So many paths, there are in today’s world for setting up server for WordPress. Here I try to provide a quick summary for understanding the different options available with regard to PHP and web servers.
There are two options for running PHP on web servers: PHP’s CGI SAPI or running it as a module for the web server.
Running PHP as CGI means that the server calls the PHP executable every time a request is made, requiring a lot of overhead. However FastCGI runs as a server and allows resources to be reused. This option is available for both Apache and Nginx.
As a module, PHP sits inside your web server. This is a lot faster as there is less overhead for each request.4 This option is only available for Apache.
mod_php is an Apache module which allows Apache to interpret PHP files. The PHP interpreter is kind of “embedded” inside the Apache process: there is no external PHP process meaning Apache and PHP can communicate better4.
Common Gateway Interface (CGI) is an interface specification that enables web servers to execute an external program (like PHP), typically to process user requests3
A binary protocol for interfacing interactive programs with a web server. A variation on the earlier Common Gateway Interface (CGI)1.
PHP FastCGI Processing Manager (FPM) is an alternative PHP FastCGI implementation with additional features for heavy-loaded sites2. PHP FPM runs as a standalone server and Apache connects to it using FastCGI module like mod_fcgid, mod_fastcgi, mod_proxy_fcgi. Performance is comparable to mod_php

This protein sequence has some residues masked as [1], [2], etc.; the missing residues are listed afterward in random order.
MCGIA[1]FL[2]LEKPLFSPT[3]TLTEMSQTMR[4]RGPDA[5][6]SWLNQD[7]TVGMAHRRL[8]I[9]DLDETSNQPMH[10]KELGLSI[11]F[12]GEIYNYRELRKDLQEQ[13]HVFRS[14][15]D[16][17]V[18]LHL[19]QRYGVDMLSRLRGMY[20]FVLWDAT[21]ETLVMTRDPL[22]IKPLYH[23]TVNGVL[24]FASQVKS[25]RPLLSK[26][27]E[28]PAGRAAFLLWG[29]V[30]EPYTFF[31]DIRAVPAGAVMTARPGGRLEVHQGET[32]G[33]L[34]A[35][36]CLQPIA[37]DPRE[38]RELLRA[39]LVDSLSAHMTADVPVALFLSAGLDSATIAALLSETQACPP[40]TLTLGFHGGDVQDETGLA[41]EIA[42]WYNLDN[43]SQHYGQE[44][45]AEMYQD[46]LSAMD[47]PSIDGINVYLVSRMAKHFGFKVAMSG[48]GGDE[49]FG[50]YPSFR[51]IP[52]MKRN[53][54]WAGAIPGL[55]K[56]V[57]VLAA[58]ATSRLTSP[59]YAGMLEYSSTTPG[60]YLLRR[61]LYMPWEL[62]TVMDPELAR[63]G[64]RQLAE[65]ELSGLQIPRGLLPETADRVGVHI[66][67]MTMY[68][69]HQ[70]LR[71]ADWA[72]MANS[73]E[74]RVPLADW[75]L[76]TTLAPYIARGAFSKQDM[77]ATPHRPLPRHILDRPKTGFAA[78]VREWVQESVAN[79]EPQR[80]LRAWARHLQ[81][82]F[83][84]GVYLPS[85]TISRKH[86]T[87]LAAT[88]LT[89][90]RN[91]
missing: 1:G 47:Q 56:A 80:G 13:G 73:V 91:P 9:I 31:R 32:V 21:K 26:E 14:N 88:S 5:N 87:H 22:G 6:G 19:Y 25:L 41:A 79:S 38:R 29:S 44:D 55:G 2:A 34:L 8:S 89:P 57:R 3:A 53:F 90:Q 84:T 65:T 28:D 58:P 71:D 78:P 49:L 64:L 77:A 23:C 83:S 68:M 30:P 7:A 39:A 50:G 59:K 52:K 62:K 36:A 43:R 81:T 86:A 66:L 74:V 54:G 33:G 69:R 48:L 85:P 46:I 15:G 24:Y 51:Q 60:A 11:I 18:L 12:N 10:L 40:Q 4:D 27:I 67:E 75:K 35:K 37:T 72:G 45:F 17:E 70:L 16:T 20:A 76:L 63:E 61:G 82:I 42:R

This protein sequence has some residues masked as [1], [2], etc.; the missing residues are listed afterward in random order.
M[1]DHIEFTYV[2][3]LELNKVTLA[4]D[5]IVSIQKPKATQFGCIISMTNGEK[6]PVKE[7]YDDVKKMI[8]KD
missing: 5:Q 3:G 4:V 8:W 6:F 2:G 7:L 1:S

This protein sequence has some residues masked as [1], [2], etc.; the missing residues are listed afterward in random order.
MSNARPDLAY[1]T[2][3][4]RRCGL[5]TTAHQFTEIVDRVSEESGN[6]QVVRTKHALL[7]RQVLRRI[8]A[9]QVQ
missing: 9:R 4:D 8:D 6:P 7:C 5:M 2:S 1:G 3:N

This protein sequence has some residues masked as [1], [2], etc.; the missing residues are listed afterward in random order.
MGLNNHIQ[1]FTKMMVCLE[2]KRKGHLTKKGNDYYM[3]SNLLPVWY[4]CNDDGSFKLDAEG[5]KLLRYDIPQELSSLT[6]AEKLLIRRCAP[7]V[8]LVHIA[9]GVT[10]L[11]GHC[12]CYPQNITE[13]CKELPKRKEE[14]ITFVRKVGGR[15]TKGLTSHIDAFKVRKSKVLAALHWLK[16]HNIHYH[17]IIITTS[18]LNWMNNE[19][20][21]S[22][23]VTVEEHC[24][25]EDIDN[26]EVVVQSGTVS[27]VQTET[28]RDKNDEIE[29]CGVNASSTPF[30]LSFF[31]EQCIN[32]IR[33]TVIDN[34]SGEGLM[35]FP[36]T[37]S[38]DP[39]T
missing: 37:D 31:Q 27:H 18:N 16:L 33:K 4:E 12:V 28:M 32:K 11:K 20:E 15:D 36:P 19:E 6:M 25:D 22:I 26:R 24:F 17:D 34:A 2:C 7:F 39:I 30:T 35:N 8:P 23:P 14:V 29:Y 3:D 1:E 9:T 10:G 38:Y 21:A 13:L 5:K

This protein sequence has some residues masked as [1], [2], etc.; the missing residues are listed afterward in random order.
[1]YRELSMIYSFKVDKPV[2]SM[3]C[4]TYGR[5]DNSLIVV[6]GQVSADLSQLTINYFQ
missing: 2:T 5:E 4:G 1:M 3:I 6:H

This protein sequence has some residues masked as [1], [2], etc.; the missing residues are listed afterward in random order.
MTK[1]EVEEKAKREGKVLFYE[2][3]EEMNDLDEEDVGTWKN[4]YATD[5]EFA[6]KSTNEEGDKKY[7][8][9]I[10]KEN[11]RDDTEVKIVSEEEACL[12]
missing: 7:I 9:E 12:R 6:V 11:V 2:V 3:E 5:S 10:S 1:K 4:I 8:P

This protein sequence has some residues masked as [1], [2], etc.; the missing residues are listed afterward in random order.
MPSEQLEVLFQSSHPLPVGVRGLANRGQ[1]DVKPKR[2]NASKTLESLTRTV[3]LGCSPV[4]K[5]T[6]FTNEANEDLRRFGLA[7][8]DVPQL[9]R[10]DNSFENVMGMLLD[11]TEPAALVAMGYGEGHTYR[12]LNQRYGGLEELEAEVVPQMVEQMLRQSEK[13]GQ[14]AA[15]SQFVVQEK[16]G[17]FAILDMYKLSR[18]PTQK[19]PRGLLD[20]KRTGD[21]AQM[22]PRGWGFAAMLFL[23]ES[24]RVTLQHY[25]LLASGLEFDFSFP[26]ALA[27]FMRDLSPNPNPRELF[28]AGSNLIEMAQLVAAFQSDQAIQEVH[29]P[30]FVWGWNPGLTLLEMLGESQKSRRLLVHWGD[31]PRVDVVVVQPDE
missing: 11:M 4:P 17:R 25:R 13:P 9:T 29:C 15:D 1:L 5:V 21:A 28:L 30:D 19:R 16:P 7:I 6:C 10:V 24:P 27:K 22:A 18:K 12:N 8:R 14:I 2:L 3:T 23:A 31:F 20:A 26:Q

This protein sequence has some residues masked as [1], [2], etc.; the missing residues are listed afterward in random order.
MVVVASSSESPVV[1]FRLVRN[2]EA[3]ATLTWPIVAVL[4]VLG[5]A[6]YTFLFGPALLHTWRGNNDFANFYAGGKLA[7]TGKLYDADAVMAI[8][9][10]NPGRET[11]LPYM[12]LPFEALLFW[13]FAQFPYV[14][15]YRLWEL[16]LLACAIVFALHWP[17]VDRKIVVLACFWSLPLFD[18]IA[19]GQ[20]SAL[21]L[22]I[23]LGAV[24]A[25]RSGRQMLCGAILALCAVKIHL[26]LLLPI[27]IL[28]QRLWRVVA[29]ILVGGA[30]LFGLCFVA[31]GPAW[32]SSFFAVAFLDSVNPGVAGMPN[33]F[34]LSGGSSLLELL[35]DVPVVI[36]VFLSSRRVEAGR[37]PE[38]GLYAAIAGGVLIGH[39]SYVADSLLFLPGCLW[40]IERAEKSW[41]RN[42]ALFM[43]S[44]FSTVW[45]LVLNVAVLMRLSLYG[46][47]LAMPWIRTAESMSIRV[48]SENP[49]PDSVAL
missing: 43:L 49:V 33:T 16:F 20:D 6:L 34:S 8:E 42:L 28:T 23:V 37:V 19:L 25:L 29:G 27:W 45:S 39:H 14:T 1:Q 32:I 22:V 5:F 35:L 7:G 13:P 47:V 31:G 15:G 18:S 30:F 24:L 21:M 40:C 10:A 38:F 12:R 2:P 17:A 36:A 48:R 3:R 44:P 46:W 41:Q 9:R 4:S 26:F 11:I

MPM or Multi Mrocessing Modules are different ways the Apache server handles HTTP requests7.
Prefork is compatible with everything (thread safe). It uses multiple child processes and each process serves one request at a time.
It is not very scalable as concurrent requests are made to wait until a server process is free. Uses a lot of RAM for scaling up.
Threading is used. Child processes spin of child threads. Uses less RAM as threads are used. Better for concurrency. Threads are attached to connections, not requests — a keep alive connection will keep hold of a connection until it is closed.
Available as of Apache 2.4, mpm_event is similar to mpm_worker but uses a dedicated thread to deal with keep-alive connections.